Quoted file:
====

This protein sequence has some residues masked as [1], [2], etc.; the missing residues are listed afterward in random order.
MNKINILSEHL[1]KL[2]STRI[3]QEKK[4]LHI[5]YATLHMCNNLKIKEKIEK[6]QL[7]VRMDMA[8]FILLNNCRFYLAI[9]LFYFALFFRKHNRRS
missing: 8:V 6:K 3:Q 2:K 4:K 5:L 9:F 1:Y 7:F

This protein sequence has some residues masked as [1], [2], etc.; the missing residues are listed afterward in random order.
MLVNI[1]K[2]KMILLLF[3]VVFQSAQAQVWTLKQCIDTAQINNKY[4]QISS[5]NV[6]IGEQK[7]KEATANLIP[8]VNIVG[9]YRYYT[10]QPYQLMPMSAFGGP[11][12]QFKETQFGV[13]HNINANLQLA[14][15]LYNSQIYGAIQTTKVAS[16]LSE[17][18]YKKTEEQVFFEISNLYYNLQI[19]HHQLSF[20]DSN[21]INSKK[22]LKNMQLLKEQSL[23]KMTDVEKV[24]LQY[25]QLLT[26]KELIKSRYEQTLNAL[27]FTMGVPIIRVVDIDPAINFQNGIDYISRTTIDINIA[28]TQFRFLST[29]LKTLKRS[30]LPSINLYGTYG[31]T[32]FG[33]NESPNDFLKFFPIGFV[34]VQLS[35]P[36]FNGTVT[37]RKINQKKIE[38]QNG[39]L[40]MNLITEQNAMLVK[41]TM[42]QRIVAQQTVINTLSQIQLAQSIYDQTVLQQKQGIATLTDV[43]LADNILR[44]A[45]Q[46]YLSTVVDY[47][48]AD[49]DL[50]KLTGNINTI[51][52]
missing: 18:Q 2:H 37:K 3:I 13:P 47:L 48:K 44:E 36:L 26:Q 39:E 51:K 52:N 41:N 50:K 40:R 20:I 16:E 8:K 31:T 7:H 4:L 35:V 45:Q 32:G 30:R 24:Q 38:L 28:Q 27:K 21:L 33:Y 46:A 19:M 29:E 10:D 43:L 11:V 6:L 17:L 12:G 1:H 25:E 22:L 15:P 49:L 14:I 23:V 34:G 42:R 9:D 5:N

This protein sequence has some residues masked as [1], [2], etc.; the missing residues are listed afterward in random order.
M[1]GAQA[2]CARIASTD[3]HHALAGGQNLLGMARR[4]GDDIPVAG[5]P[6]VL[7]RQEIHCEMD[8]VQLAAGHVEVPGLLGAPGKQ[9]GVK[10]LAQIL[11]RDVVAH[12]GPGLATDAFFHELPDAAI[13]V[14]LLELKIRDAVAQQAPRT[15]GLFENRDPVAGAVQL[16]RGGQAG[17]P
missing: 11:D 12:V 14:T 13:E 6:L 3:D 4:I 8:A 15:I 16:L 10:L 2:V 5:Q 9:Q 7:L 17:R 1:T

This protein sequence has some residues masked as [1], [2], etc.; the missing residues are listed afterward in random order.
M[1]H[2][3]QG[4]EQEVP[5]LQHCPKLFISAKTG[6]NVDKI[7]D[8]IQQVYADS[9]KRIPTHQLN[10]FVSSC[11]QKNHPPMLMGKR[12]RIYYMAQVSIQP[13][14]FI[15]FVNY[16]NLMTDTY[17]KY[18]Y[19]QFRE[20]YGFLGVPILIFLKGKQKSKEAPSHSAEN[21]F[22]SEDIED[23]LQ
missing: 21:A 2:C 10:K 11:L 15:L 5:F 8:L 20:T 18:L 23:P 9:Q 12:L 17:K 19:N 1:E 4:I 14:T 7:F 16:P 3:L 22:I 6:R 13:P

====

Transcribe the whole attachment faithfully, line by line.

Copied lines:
This protein sequence has some residues masked as [1], [2], etc.; the missing residues are listed afterward in random order.
MNKINILSEHL[1]KL[2]STRI[3]QEKK[4]LHI[5]YATLHMCNNLKIKEKIEK[6]QL[7]VRMDMA[8]FILLNNCRFYLAI[9]LFYFALFFRKHNRRS
missing: 8:V 6:K 3:Q 2:K 4:K 5:L 9:F 1:Y 7:F

This protein sequence has some residues masked as [1], [2], etc.; the missing residues are listed afterward in random order.
MLVNI[1]K[2]KMILLLF[3]VVFQSAQAQVWTLKQCIDTAQINNKY[4]QISS[5]NV[6]IGEQK[7]KEATANLIP[8]VNIVG[9]YRYYT[10]QPYQLMPMSAFGGP[11][12]QFKETQFGV[13]HNINANLQLA[14][15]LYNSQIYGAIQTTKVAS[16]LSE[17][18]YKKTEEQVFFEISNLYYNLQI[19]HHQLSF[20]DSN[21]INSKK[22]LKNMQLLKEQSL[23]KMTDVEKV[24]LQY[25]QLLT[26]KELIKSRYEQTLNAL[27]FTMGVPIIRVVDIDPAINFQNGIDYISRTTIDINIA[28]TQFRFLST[29]LKTLKRS[30]LPSINLYGTYG[31]T[32]FG[33]NESPNDFLKFFPIGFV[34]VQLS[35]P[36]FNGTVT[37]RKINQKKIE[38]QNG[39]L[40]MNLITEQNAMLVK[41]TM[42]QRIVAQQTVINTLSQIQLAQSIYDQTVLQQKQGIATLTDV[43]LADNILR[44]A[45]Q[46]YLSTVVDY[47][48]AD[49]DL[50]KLTGNINTI[51][52]
missing: 18:Q 2:H 37:K 3:I 13:P 47:L 48:K 44:E 36:L 26:Q 39:E 51:K 52:N 41:N 50:K 40:R 20:I 16:E 8:K 31:T 7:H 4:L 35:V 45:Q 32:G 30:R 24:Q 38:L 28:Q 27:K 21:L 33:Y 46:A 19:M 29:E 10:D 43:L 11:V 6:L 17:L 12:G 1:H 25:E 22:L 15:P 49:L 14:I 23:V 34:G 42:R 9:D 5:N

This protein sequence has some residues masked as [1], [2], etc.; the missing residues are listed afterward in random order.
M[1]GAQA[2]CARIASTD[3]HHALAGGQNLLGMARR[4]GDDIPVAG[5]P[6]VL[7]RQEIHCEMD[8]VQLAAGHVEVPGLLGAPGKQ[9]GVK[10]LAQIL[11]RDVVAH[12]GPGLATDAFFHELPDAAI[13]V[14]LLELKIRDAVAQQAPRT[15]GLFENRDPVAGAVQL[16]RGGQAG[17]P
missing: 11:D 12:V 14:T 13:E 6:L 3:D 4:I 8:A 15:I 16:L 10:L 2:V 5:Q 9:Q 7:L 17:R 1:T

This protein sequence has some residues masked as [1], [2], etc.; the missing residues are listed afterward in random order.
M[1]H[2][3]QG[4]EQEVP[5]LQHCPKLFISAKTG[6]NVDKI[7]D[8]IQQVYADS[9]KRIPTHQLN[10]FVSSC[11]QKNHPPMLMGKR[12]RIYYMAQVSIQP[13][14]FI[15]FVNY[16]NLMTDTY[17]KY[18]Y[19]QFRE[20]YGFLGVPILIFLKGKQKSKEAPSHSAEN[21]F[22]SEDIED[23]LQ
missing: 21:A 2:C 10:K 11:L 15:L 5:F 8:L 20:T 18:L 23:P 9:Q 12:L 17:K 19:N 1:E 4:I 14:T 7:F 16:P 3:L 22:I 6:R 13:P